There is an old Chinese proverb that says “a man without a smiling face must never open a shop.” This is pretty sound advice. If you can’t smile and be friendly, then it’s probably not worth your while opening a shop. Pretty logical really. It’s the golden rule of customer service after all. We can all appreciate the value of a smile. It costs nothing to give but enriches those who receive it and is of the earthly good to anyone until it is given away. It is also one of the most powerful means of communication we have at our disposal, and we need no college degree to master its art.
So why am I writing about smiling? Well, probably because this is the one thing I am beginning to miss most in this new Covid world in which we are now living. It seems that the common social smile has become one of the casualties in our determination to halt the transmission of the virus. It has become collateral damage as mask wearing has taken over as the socially accepted norm. We communicate so much through our facial expressions, but now those vital expressions are hidden behind the masks we wear. As missionaries, one of the first challenges we encounter in arriving in a new country is to learn the language in order to make ourselves understood, which can be a long process. In the initial stages we rely mostly on the non-verbal communication that transcends all cultures – our facial expressions, particularly our smiles. It connects us to people. As the old saying goes, a smile speaks a thousand words and makes us feel at home, especially when that smile is returned to us.
When I arrived here in Hong Kong, although English is widely spoken, there are many who do not speak English or prefer not to, particularly among the homeless. As a person who smiles a lot, I found that although I could not connect to the local people by means of language, a shared smile made all the difference.
We can all appreciate the value of a smile. It costs nothing to give but enriches those who receive it and is of the earthly good to anyone until it is given away.
When you receive a smile, it does have a positive effect on you; it makes you feel good and brightens your day. We all know that when you are greeted with a scowl it causes negative reactions within you and leaves you feeling more irritable. That is why a simple smile is so important. You never know the impact it can have on a person and how it can change their day.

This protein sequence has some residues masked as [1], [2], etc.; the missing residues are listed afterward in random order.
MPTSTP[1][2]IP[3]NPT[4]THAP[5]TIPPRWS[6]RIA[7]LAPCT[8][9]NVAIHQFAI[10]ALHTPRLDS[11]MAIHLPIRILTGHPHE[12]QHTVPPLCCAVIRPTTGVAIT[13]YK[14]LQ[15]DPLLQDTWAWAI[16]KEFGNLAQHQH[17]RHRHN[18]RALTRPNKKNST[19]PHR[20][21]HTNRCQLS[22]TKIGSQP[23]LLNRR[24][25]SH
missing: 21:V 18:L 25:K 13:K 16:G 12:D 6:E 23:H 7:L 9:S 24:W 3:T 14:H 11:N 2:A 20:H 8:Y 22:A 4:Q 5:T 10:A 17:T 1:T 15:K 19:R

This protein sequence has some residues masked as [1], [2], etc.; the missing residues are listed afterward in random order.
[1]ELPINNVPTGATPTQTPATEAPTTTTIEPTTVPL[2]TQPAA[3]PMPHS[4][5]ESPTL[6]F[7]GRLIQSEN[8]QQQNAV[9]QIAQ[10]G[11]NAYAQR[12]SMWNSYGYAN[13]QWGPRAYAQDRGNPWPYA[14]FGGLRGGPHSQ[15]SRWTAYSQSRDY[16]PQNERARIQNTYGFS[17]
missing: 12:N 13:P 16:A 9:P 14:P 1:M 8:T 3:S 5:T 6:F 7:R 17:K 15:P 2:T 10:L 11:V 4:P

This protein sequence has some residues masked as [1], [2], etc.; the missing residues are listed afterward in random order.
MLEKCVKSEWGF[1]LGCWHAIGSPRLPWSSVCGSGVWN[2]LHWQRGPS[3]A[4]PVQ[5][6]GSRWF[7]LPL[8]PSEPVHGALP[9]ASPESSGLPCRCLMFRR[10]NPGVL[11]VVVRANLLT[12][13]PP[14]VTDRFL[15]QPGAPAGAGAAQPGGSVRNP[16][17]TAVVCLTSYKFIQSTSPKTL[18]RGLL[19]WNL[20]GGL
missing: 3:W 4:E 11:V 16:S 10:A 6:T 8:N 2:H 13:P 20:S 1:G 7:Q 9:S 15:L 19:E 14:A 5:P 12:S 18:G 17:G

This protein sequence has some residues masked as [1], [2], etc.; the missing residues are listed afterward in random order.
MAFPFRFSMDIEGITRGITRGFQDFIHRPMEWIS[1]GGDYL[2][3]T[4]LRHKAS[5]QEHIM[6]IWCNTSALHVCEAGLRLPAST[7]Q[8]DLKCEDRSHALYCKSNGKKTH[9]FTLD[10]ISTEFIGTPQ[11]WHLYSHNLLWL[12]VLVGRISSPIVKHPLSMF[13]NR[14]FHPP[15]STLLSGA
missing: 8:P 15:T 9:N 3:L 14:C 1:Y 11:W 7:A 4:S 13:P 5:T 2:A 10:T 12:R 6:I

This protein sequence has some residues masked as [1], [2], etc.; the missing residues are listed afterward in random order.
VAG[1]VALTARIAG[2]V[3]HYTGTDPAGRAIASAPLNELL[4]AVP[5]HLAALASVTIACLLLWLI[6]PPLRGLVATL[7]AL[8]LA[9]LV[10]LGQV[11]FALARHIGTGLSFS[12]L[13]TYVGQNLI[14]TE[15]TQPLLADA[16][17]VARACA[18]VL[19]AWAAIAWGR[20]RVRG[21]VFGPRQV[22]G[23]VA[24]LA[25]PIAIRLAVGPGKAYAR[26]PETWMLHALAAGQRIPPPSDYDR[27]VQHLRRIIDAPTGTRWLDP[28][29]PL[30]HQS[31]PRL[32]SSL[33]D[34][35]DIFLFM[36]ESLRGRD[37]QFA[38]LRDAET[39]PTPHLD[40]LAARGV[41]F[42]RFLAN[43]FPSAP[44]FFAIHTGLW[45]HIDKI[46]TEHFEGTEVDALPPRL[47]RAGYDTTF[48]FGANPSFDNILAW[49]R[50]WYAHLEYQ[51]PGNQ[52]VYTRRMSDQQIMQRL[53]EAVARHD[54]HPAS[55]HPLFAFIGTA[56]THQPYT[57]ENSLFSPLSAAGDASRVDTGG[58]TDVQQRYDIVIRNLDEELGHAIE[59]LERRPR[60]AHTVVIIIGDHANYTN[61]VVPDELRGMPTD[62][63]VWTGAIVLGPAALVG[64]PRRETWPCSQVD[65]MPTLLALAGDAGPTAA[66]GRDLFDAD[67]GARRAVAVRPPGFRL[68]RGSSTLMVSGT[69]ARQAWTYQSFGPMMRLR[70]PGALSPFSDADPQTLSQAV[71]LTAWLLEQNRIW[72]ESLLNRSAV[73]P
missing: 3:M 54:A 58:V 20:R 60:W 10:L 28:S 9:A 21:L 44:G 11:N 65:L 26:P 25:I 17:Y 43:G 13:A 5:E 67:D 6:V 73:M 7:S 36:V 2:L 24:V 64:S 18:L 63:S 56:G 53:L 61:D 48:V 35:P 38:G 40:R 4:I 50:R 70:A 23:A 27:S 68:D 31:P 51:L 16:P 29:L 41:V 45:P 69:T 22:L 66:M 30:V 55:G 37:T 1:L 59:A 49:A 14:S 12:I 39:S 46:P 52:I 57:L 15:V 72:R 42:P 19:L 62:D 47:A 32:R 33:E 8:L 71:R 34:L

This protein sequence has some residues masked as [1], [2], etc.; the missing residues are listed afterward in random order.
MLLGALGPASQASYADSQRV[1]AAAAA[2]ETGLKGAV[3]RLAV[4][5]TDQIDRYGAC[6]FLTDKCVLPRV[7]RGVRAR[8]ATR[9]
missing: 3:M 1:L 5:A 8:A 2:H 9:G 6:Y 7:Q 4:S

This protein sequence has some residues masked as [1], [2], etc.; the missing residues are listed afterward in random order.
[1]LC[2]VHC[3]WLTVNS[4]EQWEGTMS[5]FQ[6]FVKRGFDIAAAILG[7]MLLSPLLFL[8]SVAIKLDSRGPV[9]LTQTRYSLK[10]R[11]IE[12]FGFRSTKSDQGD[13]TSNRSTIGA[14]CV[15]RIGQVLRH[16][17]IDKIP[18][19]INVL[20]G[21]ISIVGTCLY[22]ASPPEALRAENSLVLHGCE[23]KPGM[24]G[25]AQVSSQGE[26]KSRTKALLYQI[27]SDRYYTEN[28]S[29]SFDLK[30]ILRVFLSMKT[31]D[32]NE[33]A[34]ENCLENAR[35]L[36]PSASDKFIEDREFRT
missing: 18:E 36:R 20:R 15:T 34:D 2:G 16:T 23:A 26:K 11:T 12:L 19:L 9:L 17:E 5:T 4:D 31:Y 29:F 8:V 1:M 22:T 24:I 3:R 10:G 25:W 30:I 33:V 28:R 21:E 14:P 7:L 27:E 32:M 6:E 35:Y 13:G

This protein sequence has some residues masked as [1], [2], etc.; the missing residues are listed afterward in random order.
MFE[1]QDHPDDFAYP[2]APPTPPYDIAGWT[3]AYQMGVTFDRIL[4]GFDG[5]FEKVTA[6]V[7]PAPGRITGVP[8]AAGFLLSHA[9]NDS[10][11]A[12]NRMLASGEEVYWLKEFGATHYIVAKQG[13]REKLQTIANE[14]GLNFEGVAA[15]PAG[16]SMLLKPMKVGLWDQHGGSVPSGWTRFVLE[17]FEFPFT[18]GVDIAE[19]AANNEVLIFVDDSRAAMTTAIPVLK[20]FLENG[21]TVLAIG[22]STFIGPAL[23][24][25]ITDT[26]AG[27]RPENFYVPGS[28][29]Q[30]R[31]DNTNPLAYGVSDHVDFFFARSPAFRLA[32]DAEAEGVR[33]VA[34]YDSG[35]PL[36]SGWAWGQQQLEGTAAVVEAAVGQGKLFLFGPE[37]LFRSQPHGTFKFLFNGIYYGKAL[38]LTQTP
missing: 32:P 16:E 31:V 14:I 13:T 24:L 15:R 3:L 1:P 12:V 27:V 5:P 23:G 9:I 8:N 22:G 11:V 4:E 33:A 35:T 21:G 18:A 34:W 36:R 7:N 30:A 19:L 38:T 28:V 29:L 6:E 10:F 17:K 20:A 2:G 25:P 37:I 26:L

We are having to learn how to see the world through a mask, and it looks like it will be a regular aspect of our lives for the foreseeable future. When we first stated to wear masks here one of my colleagues jokingly asked me “can you see me smile?” And to be honest, no, I couldn’t, although I knew that beneath the mask she was. We now have to rely on the expression behind the eyes, as it is the only part of the face that we now see, unless they too are hidden behind sunglasses. Some people have expressive eyes, others, not so much.
When we don’t see a person’s face, then sometimes we don’t see the person. Everyone becomes the same, indistinguishable from each other. We become like zombies. We pass each other in the street without even a glance. Why bother smiling if no one can see you smile? I’ve asked myself that question on numerous occasions when I realize that despite smiling underneath my mask, no one can see it.
There is a risk of becoming desensitized and robotic in our daily interactions when we don’t see each other’s faces. The world is a sadder place when we can’t smile, and God knows we need something to cheer us up, now more than ever.
Research confirms how vital facial expressions are in human interactions, more so than verbal communication. One experiment carried out between a mother and her baby showed how joyful and happy the baby was once the mother made faces and smiled. When the mother was asked to just look at the baby with no expression on her face, immediately the baby became uncomfortable and began to cry and squirm.
We communicate so much through our facial expressions, but now those vital expressions are hidden behind the masks we wear.
In the business world, when giving presentations, it is not so much what you say but how you say it, that is via the non-verbal facial expressions the presenter uses. It can make or break a business deal.
It’s ironic that towards the end of last year, here in Hong Kong when the city was rocked with protests, laws were put forward to stop people from wearing masks. Now, with the pandemic, the opposite has become the norm, and everyone is now required to wear masks. We know how important wearing a mask is to the prevention of disease. No one is disputing that, but let us not use our masks to disguise who we are and lose that which makes us human.
We hope that, in time, this virus that arrived on the scene so unexpectedly will eventually lose its virulence, allow us to ditch the masks and get to see people smile again. Like everyone else, I pray that the lockdowns and restrictions end, that people can get back to work again, and socialize as they did before, but most of all I pray that we can see people smile once more.
But even beneath the mask, let’s not become like robots. Let’s continue to smile even if no one sees. Smile, and the world smiles with you!
Columban lay missionary Kevin Sheerin lives and works in Hong Kong